Posted by: rbbadger | January 17, 2012

Cardinal Mezzofanti and polyglots

CBC Radio has a short feature on polyglots, those who speak more than one language.  Some polyglots speak more than six languages fluently.  Dr Alexander Argüelles, a polyglot with whom I’ve corresponded in the past, has varying levels of proficiency in about 41 languages.  He taught himself Korean, by no means an easy task, since most materials for learning Korean are deficient in one way or another.  You can listen to this program by clicking here.

As far as polyglots go, the winner would have to be Cardinal Mezzofanti, a 19th century Italian cardinal who was said to have spoken some 72 languages and 38 of those fluently.  He even learned a Native American or two from missionaries visiting Rome.  It is said that he once picked up Ukrainian in two weeks in order to hear the confessions of two men who were due to be hanged.  The amazing thing  Another great churchman who was also very talented with language was Blessed John Paul II.  He spoke quite a few languages.  St. John Neumann, Bishop of Philadelphia in the 19th century, spoke quite a few languages.  He was born in what is now the Czech Republic and spoke Czech and German.  He learned English and spoke Italian fluently.  As large numbers of Irish came to these shores in the 19th century, he learned that some of them did not speak English, but only spoke Irish Gaelic.  So he learned Irish Gaelic in order to hear confessions.  His facility with language endeared him to the immigrants in Philadelphia.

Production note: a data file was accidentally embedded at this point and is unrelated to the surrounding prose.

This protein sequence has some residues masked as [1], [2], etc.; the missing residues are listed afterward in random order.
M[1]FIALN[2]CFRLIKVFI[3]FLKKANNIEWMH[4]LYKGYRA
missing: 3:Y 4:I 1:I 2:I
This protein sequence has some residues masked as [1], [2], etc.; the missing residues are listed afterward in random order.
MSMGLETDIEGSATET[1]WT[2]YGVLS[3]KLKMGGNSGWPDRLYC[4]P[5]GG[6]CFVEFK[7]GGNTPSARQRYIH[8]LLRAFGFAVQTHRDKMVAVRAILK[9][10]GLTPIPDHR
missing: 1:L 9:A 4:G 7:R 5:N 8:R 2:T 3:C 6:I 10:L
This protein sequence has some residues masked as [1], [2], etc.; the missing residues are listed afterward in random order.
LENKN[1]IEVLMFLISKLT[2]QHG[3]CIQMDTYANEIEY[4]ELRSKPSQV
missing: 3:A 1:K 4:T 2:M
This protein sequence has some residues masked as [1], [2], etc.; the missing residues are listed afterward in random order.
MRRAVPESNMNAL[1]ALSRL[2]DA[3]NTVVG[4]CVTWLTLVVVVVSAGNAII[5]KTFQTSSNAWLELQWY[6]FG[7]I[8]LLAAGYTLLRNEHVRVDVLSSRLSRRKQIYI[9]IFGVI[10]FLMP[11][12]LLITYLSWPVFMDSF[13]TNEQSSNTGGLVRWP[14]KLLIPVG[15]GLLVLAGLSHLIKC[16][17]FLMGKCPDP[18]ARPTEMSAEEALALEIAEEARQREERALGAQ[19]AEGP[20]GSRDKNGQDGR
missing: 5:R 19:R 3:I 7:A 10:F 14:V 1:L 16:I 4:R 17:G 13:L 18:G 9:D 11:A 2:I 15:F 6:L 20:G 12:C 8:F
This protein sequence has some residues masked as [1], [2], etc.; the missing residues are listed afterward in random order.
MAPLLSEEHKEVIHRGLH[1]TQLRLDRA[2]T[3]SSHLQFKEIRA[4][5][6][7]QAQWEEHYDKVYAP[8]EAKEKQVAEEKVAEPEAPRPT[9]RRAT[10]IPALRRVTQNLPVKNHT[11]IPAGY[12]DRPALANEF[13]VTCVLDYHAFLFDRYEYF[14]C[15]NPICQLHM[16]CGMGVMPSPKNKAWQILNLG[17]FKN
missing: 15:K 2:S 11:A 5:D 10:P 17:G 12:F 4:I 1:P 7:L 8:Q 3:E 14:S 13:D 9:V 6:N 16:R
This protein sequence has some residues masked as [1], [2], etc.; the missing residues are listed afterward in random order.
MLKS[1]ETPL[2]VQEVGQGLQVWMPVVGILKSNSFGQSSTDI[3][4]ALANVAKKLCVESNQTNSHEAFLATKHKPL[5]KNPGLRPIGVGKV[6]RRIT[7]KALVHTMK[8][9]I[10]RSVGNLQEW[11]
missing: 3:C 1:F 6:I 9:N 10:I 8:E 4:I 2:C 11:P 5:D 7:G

Speaking of Korean, it is a wonderful language with a very unique grammar.  However, learning it isn’t easy, mostly because so many of the materials are deficient in some way, especially if they are published here.  Steve Kaufman is a polyglot who speaks quite a few languages and has picked up with Korean again.  I must say that I absolutely agree with some of his assessments on materials for learning Korean.

Advertisements

Leave a Reply

Fill in your details below or click an icon to log in:

WordPress.com Logo

You are commenting using your WordPress.com account. Log Out / Change )

Twitter picture

You are commenting using your Twitter account. Log Out / Change )

Facebook photo

You are commenting using your Facebook account. Log Out / Change )

Google+ photo

You are commenting using your Google+ account. Log Out / Change )

Connecting to %s

Categories

%d bloggers like this: